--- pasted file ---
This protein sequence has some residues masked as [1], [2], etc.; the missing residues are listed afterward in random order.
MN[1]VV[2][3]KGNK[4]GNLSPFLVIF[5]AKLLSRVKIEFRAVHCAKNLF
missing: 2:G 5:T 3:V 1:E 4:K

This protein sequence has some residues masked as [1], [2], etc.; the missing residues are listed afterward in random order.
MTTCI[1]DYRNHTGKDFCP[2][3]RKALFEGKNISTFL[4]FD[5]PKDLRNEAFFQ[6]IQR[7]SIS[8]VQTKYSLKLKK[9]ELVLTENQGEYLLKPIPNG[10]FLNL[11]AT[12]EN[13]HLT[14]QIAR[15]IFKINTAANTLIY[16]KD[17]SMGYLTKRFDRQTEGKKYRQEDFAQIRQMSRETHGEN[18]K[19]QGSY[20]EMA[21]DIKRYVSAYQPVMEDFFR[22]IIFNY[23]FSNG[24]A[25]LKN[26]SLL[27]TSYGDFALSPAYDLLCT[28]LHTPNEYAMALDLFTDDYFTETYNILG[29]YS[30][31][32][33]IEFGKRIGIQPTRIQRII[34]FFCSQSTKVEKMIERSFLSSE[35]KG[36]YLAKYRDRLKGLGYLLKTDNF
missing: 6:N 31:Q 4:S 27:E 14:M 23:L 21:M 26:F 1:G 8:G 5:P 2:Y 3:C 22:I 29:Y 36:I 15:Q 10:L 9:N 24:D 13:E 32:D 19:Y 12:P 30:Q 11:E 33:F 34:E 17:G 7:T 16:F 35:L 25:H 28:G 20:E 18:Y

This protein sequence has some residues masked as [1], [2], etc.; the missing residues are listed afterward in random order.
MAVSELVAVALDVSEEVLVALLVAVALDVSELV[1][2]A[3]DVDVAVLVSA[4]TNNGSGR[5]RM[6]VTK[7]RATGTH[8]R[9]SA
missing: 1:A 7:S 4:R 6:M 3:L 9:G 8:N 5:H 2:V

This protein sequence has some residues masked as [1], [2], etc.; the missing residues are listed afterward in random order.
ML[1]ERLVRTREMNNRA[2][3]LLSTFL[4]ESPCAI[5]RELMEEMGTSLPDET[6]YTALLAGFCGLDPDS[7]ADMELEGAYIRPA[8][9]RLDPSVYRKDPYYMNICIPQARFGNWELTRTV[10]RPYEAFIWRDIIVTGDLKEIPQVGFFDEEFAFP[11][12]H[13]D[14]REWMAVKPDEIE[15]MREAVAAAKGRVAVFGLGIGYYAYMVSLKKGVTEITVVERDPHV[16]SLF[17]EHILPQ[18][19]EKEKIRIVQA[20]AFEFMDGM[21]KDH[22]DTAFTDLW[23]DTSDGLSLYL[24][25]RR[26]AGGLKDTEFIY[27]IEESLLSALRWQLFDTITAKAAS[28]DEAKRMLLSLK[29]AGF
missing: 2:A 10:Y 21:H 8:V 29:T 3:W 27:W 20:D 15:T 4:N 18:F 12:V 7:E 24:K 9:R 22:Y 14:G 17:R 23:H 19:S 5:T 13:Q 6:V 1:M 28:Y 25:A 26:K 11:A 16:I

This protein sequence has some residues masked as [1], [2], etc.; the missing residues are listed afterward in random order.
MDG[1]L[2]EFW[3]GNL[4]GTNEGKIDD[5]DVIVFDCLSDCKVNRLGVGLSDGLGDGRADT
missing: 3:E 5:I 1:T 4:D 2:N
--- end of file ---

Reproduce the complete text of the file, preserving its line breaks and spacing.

This protein sequence has some residues masked as [1], [2], etc.; the missing residues are listed afterward in random order.
MN[1]VV[2][3]KGNK[4]GNLSPFLVIF[5]AKLLSRVKIEFRAVHCAKNLF
missing: 2:G 5:T 3:V 1:E 4:K

This protein sequence has some residues masked as [1], [2], etc.; the missing residues are listed afterward in random order.
MTTCI[1]DYRNHTGKDFCP[2][3]RKALFEGKNISTFL[4]FD[5]PKDLRNEAFFQ[6]IQR[7]SIS[8]VQTKYSLKLKK[9]ELVLTENQGEYLLKPIPNG[10]FLNL[11]AT[12]EN[13]HLT[14]QIAR[15]IFKINTAANTLIY[16]KD[17]SMGYLTKRFDRQTEGKKYRQEDFAQIRQMSRETHGEN[18]K[19]QGSY[20]EMA[21]DIKRYVSAYQPVMEDFFR[22]IIFNY[23]FSNG[24]A[25]LKN[26]SLL[27]TSYGDFALSPAYDLLCT[28]LHTPNEYAMALDLFTDDYFTETYNILG[29]YS[30][31][32][33]IEFGKRIGIQPTRIQRII[34]FFCSQSTKVEKMIERSFLSSE[35]KG[36]YLAKYRDRLKGLGYLLKTDNF
missing: 6:N 31:Q 4:S 27:E 14:M 23:L 21:M 26:F 1:G 8:G 5:P 2:Y 3:C 22:I 29:Y 36:I 15:Q 10:L 9:N 24:D 13:E 32:D 19:Y 12:P 30:Q 11:E 33:F 34:E 17:G 7:T 16:F 35:L 25:H 28:G 20:E 18:Y

This protein sequence has some residues masked as [1], [2], etc.; the missing residues are listed afterward in random order.
MAVSELVAVALDVSEEVLVALLVAVALDVSELV[1][2]A[3]DVDVAVLVSA[4]TNNGSGR[5]RM[6]VTK[7]RATGTH[8]R[9]SA
missing: 1:A 7:S 4:R 6:M 3:L 9:G 8:N 5:H 2:V

This protein sequence has some residues masked as [1], [2], etc.; the missing residues are listed afterward in random order.
ML[1]ERLVRTREMNNRA[2][3]LLSTFL[4]ESPCAI[5]RELMEEMGTSLPDET[6]YTALLAGFCGLDPDS[7]ADMELEGAYIRPA[8][9]RLDPSVYRKDPYYMNICIPQARFGNWELTRTV[10]RPYEAFIWRDIIVTGDLKEIPQVGFFDEEFAFP[11][12]H[13]D[14]REWMAVKPDEIE[15]MREAVAAAKGRVAVFGLGIGYYAYMVSLKKGVTEITVVERDPHV[16]SLF[17]EHILPQ[18][19]EKEKIRIVQA[20]AFEFMDGM[21]KDH[22]DTAFTDLW[23]DTSDGLSLYL[24][25]RR[26]AGGLKDTEFIY[27]IEESLLSALRWQLFDTITAKAAS[28]DEAKRMLLSLK[29]AGF
missing: 2:A 10:Y 21:H 8:V 29:T 3:W 27:W 20:D 15:T 4:N 18:F 12:V 7:E 24:K 9:R 22:Y 14:G 17:R 23:H 19:S 5:T 13:Q 6:V 1:M 28:Y 25:A 26:K 11:A 16:I

This protein sequence has some residues masked as [1], [2], etc.; the missing residues are listed afterward in random order.
MDG[1]L[2]EFW[3]GNL[4]GTNEGKIDD[5]DVIVFDCLSDCKVNRLGVGLSDGLGDGRADT
missing: 3:E 5:I 1:T 4:D 2:N